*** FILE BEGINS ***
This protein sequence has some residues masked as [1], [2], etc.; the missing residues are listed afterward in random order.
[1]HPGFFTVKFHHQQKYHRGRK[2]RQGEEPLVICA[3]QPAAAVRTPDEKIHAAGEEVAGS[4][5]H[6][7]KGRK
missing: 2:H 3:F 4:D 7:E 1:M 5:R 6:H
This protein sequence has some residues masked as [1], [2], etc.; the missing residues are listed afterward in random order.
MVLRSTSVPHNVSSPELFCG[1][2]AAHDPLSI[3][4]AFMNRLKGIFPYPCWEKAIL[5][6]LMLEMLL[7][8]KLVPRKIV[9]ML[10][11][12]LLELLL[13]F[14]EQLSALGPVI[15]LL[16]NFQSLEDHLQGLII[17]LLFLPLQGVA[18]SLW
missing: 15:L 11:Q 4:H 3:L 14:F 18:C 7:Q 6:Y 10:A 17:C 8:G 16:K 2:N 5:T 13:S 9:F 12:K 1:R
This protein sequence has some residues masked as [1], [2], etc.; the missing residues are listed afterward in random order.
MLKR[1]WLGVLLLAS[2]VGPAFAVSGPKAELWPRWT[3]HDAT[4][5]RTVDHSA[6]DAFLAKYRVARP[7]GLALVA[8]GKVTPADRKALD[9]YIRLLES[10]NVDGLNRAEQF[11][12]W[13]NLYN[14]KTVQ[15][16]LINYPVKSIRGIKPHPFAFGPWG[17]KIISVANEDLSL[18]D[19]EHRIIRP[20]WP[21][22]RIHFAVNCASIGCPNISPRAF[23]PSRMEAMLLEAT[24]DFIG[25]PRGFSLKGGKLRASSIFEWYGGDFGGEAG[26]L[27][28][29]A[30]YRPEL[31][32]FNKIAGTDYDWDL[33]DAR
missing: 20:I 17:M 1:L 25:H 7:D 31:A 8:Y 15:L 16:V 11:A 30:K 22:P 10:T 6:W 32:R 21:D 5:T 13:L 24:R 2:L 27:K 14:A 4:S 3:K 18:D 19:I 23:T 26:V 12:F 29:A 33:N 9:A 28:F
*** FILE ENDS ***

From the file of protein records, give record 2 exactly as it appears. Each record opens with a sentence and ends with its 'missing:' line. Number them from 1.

This protein sequence has some residues masked as [1], [2], etc.; the missing residues are listed afterward in random order.
MVLRSTSVPHNVSSPELFCG[1][2]AAHDPLSI[3][4]AFMNRLKGIFPYPCWEKAIL[5][6]LMLEMLL[7][8]KLVPRKIV[9]ML[10][11][12]LLELLL[13]F[14]EQLSALGPVI[15]LL[16]NFQSLEDHLQGLII[17]LLFLPLQGVA[18]SLW
missing: 15:L 11:Q 4:H 3:L 14:F 18:C 7:Q 6:Y 10:A 17:C 8:G 16:K 2:N 5:T 13:S 9:F 12:K 1:R